Virgin Atlantic is to cut 500 jobs from management and support positions this year as part of a restructuring plan designed to secure the airline’s future through sustained profitability.
The programme follows the UK airline’s move back into profit in 2014 after several years of losses. The financial turnaround was engineered by incoming chief executive Craig Kreeger following Delta Air Lines’ deal to acquire a 49% stake from Singapore Airlines in 2012.
Virgin describes the restructuring, which was unveiled to staff earlier today, as a “transformation plan” which will reduce non-fuel costs by improving cost efficiency while “continuing to invest into customer experience”. The aim is to create “a simpler, more efficient” business with “fewer management layers”.
The airline says it will remove around 500 support and managerial roles through a combination of natural attrition, redeployment and redundancies. “These changes will take place over the next few months, with a target of completing the programme by the end of the year,” it adds.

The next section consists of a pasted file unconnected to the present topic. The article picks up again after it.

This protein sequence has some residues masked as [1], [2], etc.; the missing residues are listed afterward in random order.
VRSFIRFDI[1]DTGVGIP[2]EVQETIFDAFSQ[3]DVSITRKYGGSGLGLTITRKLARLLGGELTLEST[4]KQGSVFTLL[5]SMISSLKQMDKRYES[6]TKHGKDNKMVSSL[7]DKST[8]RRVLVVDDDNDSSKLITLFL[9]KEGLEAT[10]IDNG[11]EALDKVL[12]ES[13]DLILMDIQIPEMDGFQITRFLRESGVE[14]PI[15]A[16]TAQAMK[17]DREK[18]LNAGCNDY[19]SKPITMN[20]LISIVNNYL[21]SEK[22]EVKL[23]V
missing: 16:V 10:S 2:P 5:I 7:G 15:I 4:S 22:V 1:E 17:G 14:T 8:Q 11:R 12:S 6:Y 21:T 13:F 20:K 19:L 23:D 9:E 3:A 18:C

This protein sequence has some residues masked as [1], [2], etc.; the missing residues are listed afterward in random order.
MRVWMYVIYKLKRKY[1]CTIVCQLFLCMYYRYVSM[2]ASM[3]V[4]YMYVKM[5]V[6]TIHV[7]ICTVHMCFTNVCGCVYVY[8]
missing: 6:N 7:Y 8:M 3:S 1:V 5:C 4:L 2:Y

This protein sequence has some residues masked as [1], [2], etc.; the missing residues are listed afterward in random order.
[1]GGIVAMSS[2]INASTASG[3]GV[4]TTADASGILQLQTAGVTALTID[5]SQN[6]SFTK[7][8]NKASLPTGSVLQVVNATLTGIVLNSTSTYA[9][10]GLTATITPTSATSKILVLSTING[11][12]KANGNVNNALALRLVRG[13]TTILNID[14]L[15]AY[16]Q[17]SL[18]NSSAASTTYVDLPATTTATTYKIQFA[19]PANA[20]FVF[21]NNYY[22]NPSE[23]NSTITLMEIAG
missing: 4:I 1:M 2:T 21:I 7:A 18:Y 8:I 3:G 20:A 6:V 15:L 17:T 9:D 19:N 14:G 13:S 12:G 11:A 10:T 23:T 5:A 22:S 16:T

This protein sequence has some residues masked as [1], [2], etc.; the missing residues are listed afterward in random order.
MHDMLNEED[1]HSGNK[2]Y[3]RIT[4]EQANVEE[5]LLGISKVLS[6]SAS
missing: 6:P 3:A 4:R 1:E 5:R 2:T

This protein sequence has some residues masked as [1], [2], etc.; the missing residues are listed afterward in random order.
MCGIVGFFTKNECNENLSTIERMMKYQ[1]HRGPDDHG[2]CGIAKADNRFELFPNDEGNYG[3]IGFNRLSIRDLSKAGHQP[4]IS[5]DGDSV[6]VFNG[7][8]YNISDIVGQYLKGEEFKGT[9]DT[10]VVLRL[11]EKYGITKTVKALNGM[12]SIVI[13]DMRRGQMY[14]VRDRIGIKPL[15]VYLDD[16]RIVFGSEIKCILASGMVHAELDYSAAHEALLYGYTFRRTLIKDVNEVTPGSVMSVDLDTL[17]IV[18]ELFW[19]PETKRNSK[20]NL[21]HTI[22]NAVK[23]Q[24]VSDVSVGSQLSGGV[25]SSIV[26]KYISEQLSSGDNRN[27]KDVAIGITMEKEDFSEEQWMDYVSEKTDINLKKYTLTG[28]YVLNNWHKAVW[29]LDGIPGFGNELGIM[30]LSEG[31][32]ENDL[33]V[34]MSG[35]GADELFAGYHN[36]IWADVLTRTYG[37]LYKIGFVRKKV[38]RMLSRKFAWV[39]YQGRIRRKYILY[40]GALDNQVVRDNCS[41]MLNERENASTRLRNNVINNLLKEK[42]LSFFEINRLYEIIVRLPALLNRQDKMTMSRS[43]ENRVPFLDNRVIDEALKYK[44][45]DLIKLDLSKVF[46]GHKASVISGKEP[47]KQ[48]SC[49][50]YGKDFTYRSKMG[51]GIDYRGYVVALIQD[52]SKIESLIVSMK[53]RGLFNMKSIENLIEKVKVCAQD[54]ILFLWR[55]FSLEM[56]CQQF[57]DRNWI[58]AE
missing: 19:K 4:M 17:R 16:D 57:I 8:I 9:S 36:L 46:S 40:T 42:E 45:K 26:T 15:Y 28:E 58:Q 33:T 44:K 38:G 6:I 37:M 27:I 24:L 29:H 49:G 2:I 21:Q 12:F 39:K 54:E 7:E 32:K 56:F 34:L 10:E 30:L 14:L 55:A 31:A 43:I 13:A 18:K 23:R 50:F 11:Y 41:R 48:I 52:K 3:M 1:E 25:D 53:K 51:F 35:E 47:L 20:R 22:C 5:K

Kreeger says the changes are needed “to truly position Virgin Atlantic for long-term and sustained success”. He adds that the airline must become “a more efficient and agile organisation” and describes the decision to make redundancies as “extremely tough to take...but necessary to secure our future”.
The airline, in which founder Sir Richard Branson’s Virgin Group retains a 51% stake, currently operates a fleet of 41 aircraft with a further 18 on order – including a deferred contract for six Airbus A380s.
Last October, Virgin introduced the Boeing 787-9 which will form the backbone of its long-haul fleet. Five 787-9s have been delivered with a sixth due in July, and the fleet is expected to reach 17 aircraft by 2018.